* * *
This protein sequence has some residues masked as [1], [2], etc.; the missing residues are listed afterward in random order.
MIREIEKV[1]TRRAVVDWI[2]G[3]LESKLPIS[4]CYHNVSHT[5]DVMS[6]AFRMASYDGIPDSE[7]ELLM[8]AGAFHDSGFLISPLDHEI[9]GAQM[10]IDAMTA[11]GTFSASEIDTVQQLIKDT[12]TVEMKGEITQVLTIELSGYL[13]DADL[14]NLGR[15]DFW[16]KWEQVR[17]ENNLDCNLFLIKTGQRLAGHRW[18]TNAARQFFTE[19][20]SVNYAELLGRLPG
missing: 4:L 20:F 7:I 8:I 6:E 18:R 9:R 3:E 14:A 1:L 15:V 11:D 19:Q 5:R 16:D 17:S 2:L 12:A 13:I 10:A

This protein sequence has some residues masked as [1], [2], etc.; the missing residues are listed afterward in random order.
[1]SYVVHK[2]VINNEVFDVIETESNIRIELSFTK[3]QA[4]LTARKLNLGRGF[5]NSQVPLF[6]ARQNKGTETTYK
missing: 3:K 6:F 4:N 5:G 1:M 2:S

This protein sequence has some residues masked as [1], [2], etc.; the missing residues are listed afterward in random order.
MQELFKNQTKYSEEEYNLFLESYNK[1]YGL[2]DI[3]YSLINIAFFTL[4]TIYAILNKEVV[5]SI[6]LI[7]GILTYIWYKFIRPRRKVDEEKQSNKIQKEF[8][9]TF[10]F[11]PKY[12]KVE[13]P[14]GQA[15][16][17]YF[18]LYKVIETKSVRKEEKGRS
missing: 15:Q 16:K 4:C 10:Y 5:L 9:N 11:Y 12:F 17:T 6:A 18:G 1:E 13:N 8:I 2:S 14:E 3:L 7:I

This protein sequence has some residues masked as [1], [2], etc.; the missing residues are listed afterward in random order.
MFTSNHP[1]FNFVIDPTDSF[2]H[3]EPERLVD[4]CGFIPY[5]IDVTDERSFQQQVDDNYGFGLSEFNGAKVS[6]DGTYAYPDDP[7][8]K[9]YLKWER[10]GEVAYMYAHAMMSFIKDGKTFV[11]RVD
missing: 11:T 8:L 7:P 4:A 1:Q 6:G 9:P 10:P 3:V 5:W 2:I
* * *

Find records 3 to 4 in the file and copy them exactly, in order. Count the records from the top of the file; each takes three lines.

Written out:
This protein sequence has some residues masked as [1], [2], etc.; the missing residues are listed afterward in random order.
MQELFKNQTKYSEEEYNLFLESYNK[1]YGL[2]DI[3]YSLINIAFFTL[4]TIYAILNKEVV[5]SI[6]LI[7]GILTYIWYKFIRPRRKVDEEKQSNKIQKEF[8][9]TF[10]F[11]PKY[12]KVE[13]P[14]GQA[15][16][17]YF[18]LYKVIETKSVRKEEKGRS
missing: 15:Q 16:K 4:C 10:Y 5:L 9:N 11:Y 12:F 17:T 6:A 18:G 1:E 13:N 8:I 2:S 14:E 3:L 7:I

This protein sequence has some residues masked as [1], [2], etc.; the missing residues are listed afterward in random order.
MFTSNHP[1]FNFVIDPTDSF[2]H[3]EPERLVD[4]CGFIPY[5]IDVTDERSFQQQVDDNYGFGLSEFNGAKVS[6]DGTYAYPDDP[7][8]K[9]YLKWER[10]GEVAYMYAHAMMSFIKDGKTFV[11]RVD
missing: 11:T 8:L 7:P 4:A 1:Q 6:G 9:P 10:P 3:V 5:W 2:I